Updated 08:54 pm EDT, September 1, 2023

Published 12:22 am EDT, March 24, 2023

Women and Watchmakers

By Thierry Richard

My mother brought me every day to her watch factory in the “Vallée de Joux”, where I discovered the magical heritage of Swiss watchmaking.

By Thierry Richard

Updated 08:54 pm EDT, September 1, 2023

Published 12:22 am EDT, March 24, 2023

Born in Switzerland, it’s no surprise to tell you that my first contact with the fantastic world of watchmaking happened when I was just a kid. My mother brought me every day to her watch factory in the “Vallée de Joux”, the home of prestigious manufactures such as Breguet, Vacheron Constantin, Audermars Piguet and many more, it was there that I discovered the magical heritage of the Swiss watchmaking, and I was truly amazed by craftmanship and skill.

Mademoiselle J12 La Pausa

The Expression of Rank and Wealth

My mom, like most women, has more than one watch in her closet to match her mood and/or outfits. This was already the case back in the early XVI century, when watches first appeared in the form of miniature table clocks. Expressions of the rank and wealth, watches were pieces of jewelry worn around the neck or attached at to a “Chatelaine”1 at the waist. Even if men were behind creating complications, women were at the forefront asking for innovation, forcing the watchmaker to push what they knew was possible. We should never forget that women were and still are a major contributor to the evolution of watchmaking. A story that most post people don’t know is that around 1783, an exceptional model was commissioned by Marie Antoinette to Abraham Louis Breguet. What should have been history’s first “Grande complication” watch, the timepiece was composed with a full perpetual calendar, a minute repeater, an automatic winding with power reserve indicator, a large independent second, a small second and a thermometer. Unfortunately for the queen she was executed before the masterpiece was finished.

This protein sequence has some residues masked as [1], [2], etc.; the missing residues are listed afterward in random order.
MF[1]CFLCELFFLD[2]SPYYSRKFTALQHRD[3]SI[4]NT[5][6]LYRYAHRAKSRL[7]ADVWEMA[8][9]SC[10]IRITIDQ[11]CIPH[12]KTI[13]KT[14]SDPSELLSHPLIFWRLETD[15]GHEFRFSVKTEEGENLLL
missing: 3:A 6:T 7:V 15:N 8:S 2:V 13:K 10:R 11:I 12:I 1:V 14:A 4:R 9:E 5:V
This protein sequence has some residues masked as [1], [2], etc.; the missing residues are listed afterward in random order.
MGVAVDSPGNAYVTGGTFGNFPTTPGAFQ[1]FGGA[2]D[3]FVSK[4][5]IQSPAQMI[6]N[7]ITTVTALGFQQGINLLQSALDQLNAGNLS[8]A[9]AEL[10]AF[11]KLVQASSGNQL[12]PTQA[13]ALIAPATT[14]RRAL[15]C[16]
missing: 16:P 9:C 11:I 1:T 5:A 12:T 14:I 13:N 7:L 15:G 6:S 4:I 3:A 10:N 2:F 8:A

Van cleef & Arpels Day and Night

Women Wrist Watches’ Evolution

Over the past 5 years, I have been searching secondhand markets for the beautiful watch that would symbolize my love for my mother and for watchmaking. I’ve scoured for a watch from the French Empire because I have always been fascinated by this period. The moment in time where the sleeveless dress gave all its importance to the bracelet. This new development created an extraordinary playground for the creativity of the Jeweler who had the idea to integrate it with a small clock, proof that women were the first to wear the wristwatch.